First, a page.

Origin Of Public Education In The Us?
Q: When did the US begin to offer free compulsory education to the public's children. I thought it was pretty early on, but it's not in the Bill of Rights or Constitution; that I can find. I thought it was right up there with the Right to Bare Arms and Free Speech as being necessary for a democracy. Did the founders enact that later? It seems to be in some State C/BoR and some country's C/BoR from searching google but I can't find it at the Federal level.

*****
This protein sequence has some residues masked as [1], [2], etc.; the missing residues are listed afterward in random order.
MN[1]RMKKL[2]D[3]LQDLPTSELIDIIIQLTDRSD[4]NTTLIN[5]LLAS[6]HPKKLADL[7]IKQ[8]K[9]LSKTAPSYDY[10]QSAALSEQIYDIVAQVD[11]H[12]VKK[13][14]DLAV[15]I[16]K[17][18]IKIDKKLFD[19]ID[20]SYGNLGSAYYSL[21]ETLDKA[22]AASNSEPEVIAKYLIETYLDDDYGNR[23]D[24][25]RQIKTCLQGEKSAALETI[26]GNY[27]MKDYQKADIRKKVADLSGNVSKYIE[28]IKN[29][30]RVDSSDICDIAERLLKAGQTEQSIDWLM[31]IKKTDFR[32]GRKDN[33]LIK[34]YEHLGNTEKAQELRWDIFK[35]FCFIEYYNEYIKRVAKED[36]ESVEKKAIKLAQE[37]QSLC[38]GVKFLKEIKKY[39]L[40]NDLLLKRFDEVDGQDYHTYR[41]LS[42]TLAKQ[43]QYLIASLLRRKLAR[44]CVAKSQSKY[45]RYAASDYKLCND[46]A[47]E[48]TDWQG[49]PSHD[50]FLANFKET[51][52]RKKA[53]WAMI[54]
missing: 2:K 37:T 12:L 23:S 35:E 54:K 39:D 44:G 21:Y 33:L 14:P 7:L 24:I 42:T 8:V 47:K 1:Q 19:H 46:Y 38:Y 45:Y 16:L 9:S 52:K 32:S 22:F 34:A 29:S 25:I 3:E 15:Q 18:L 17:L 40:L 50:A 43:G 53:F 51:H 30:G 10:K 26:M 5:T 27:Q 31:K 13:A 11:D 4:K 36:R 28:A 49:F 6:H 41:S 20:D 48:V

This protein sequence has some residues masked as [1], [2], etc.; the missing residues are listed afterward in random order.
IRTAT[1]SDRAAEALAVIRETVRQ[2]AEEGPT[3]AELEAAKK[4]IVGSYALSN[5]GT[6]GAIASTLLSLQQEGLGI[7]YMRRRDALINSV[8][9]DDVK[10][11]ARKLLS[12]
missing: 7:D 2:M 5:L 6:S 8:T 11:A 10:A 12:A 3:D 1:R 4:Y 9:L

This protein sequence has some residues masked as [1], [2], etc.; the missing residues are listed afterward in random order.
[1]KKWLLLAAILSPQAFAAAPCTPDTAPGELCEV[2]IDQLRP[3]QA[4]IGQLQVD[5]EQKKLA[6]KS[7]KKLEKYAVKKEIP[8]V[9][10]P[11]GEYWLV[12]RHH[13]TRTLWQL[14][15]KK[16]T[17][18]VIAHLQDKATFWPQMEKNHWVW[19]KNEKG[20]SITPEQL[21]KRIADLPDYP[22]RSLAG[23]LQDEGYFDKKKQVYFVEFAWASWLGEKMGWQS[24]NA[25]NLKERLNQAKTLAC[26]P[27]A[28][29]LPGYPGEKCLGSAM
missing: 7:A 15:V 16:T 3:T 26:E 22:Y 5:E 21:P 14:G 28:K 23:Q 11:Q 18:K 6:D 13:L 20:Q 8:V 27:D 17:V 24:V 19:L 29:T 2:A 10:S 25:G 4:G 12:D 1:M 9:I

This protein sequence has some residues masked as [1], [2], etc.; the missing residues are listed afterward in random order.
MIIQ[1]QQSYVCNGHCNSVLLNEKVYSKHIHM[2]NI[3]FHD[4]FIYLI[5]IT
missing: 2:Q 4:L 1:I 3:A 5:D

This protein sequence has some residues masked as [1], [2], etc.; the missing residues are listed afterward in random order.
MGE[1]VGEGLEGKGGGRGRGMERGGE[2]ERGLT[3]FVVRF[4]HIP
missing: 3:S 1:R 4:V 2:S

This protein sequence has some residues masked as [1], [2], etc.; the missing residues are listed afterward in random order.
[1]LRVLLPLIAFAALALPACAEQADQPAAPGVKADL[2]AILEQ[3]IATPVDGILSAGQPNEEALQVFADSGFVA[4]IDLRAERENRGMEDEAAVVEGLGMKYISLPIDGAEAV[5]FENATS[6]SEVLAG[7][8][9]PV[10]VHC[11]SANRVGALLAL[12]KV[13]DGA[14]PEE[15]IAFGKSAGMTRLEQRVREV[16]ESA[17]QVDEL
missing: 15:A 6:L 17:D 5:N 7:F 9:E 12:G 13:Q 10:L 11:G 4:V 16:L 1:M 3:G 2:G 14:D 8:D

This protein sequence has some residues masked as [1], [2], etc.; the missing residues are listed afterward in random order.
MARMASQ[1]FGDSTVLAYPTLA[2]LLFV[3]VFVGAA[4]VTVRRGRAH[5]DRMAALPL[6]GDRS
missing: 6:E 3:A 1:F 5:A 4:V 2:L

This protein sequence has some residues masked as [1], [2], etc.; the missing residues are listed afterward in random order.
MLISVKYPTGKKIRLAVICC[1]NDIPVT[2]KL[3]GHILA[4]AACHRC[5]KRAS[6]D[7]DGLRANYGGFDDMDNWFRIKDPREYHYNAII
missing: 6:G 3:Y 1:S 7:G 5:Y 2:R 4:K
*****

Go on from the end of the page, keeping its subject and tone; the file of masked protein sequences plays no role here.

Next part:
A: Jefferson tried to get Virginia to open free public schools, but the legilature didn't want to levy a school tax, so it failed. The first public schools as we know them today were in Massachussets in the1850's. That isn't to say they there wasn't a high level of literacy in some places in the colonies. Conn had modern levels of literacy before the Revolutionary war. It was not until the Education for All Handicapped act in 1975 or so that the federal government became involved in education and the setting of educational standards. This is the law that requires public schools to provide a "free and appropriate education" for handicapped children. Prior to that, there were no federal standards and very limited federal involvement (mostly limited to things like the ERIC clearinghouse for educational research papers). There is still no federal law requiring that states provide public schools or mandating the structure of those schools -- public schooling is a state function. Thus, for example, in Arizona there are now hundreds of charter schools, which receive public funding but operate like private schools (and contrary to popular belief amongst the NEA etc., many of these schools target the "hard to reach" populations that the NEA claims would not be served by charter schools). If you are talking about state-wide systems you may be correct. However, most major cities had public schools well before that time. I am most familiar with the history of education in my home state of Louisiana (since that is where I got my teaching certificate). The New Orleans public schools date back to the 1830's, and even after the Reconstruction government decided to open state-wide public schools in the late 1860's, the New Orleans public schools remained independent within that system and in fact remained independent until the 20th century. After statewide public schooling being virtually discontinued in the late 1870s and 1880's due to an armed revolt by whites who were incited by former slave owners to blame blacks for all their problems (thus causing the fall of the Reconstruction government, which required armed troops to protect polling places from being seized by the armed rebels and after the troops were withdrawn as part of the Tilden Compromise the government could no longer protect the polling places and thus suddenly all the polling places started voting for Democrats), public schools in Louisiana were mostly re-instated in their current form in the 1890's. The current Louisiana constitution was written in the early 1970's and includes a guarantee of a free and appropriate K-12 education to all Louisiana citizens. That has been the cause of many lawsuits since then, as school districts with less local tax base sue the state saying that they cannot provide an appropriate education due to lack of state funding. As part of settling those lawsuits, the current state funding formula (as of 1997 or so, I have no more recent information since I no longer work in school administration services) provides for approximately 70% of the cost of schooling, with the rest provided by local taxes, but gives more per-pupil money to school districts with less tax base in an effort to equalize funding.
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